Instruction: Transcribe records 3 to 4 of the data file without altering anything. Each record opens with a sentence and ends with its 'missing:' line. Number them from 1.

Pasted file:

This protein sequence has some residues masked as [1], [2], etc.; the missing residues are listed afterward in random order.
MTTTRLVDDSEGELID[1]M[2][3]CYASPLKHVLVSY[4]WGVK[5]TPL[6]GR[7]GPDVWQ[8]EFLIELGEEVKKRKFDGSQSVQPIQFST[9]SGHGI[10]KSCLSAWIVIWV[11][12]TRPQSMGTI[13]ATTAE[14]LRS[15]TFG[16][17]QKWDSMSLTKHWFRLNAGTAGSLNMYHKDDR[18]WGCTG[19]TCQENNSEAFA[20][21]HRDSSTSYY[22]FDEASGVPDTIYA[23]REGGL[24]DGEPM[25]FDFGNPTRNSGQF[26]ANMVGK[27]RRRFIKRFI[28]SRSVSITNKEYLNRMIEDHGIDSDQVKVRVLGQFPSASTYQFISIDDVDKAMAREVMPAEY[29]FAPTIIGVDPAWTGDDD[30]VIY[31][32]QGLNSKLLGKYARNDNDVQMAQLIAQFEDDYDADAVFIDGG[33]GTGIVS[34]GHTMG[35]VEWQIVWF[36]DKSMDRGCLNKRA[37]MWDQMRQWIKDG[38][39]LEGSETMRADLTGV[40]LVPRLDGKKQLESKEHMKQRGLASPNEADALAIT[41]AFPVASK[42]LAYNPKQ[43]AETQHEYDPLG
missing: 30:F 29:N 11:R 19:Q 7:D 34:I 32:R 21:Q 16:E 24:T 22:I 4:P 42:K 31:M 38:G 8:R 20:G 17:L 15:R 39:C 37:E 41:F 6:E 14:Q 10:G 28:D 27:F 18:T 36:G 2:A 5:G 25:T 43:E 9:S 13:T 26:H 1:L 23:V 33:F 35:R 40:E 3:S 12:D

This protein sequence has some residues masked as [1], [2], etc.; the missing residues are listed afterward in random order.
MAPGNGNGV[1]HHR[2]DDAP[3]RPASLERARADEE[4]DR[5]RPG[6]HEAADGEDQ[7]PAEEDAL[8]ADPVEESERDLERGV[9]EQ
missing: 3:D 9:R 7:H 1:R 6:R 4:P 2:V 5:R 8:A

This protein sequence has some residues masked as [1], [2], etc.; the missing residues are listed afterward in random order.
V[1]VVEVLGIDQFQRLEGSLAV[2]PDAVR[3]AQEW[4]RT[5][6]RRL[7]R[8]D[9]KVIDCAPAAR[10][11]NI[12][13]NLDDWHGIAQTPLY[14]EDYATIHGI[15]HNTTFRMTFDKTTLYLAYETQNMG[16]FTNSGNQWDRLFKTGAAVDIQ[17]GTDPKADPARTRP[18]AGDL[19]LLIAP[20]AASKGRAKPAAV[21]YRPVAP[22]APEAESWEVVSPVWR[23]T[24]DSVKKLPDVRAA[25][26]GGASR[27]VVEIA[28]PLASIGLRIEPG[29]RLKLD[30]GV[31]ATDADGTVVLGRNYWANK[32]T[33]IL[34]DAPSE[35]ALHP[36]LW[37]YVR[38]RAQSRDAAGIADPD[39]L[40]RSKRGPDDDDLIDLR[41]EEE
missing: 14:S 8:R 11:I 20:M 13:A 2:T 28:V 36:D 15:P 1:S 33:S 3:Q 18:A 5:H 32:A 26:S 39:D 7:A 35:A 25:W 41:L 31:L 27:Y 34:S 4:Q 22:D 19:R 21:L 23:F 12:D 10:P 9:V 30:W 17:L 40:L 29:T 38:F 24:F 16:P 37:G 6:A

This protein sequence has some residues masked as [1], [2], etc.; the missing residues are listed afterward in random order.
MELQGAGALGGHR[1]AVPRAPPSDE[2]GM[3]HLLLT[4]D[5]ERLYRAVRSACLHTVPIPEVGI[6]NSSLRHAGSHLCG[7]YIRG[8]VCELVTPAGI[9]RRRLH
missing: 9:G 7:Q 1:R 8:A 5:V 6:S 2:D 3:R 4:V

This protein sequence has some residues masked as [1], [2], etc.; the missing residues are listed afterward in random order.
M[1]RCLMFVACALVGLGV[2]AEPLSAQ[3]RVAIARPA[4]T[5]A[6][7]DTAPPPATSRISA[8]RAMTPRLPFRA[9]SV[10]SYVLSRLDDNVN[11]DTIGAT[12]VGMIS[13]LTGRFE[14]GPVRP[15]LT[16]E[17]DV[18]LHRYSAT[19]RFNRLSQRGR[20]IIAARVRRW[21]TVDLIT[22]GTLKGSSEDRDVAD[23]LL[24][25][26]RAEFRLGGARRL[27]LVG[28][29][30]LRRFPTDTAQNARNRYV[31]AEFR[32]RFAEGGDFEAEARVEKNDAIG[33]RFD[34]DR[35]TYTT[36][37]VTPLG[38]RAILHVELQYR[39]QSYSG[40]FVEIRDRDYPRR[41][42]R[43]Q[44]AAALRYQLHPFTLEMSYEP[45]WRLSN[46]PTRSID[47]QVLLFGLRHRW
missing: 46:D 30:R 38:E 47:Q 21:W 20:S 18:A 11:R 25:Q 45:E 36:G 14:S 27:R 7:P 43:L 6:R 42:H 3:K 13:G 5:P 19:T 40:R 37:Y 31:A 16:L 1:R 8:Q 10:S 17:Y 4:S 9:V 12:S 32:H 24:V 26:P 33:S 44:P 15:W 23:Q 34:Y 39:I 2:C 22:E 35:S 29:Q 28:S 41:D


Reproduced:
This protein sequence has some residues masked as [1], [2], etc.; the missing residues are listed afterward in random order.
V[1]VVEVLGIDQFQRLEGSLAV[2]PDAVR[3]AQEW[4]RT[5][6]RRL[7]R[8]D[9]KVIDCAPAAR[10][11]NI[12][13]NLDDWHGIAQTPLY[14]EDYATIHGI[15]HNTTFRMTFDKTTLYLAYETQNMG[16]FTNSGNQWDRLFKTGAAVDIQ[17]GTDPKADPARTRP[18]AGDL[19]LLIAP[20]AASKGRAKPAAV[21]YRPVAP[22]APEAESWEVVSPVWR[23]T[24]DSVKKLPDVRAA[25][26]GGASR[27]VVEIA[28]PLASIGLRIEPG[29]RLKLD[30]GV[31]ATDADGTVVLGRNYWANK[32]T[33]IL[34]DAPSE[35]ALHP[36]LW[37]YVR[38]RAQSRDAAGIADPD[39]L[40]RSKRGPDDDDLIDLR[41]EEE
missing: 14:S 8:R 11:I 20:M 13:A 2:T 28:V 36:D 15:P 1:S 33:S 3:Q 18:A 5:H 32:A 26:S 39:D 7:A 35:A 25:W 41:L 31:L 27:Y 34:S 4:Q 22:D 19:R 21:L 23:F 12:D 10:P 9:V 30:W 17:L 40:L 29:T 38:F 24:F 16:P 37:G 6:A

This protein sequence has some residues masked as [1], [2], etc.; the missing residues are listed afterward in random order.
MELQGAGALGGHR[1]AVPRAPPSDE[2]GM[3]HLLLT[4]D[5]ERLYRAVRSACLHTVPIPEVGI[6]NSSLRHAGSHLCG[7]YIRG[8]VCELVTPAGI[9]RRRLH
missing: 9:G 7:Q 1:R 8:A 5:V 6:S 2:D 3:R 4:V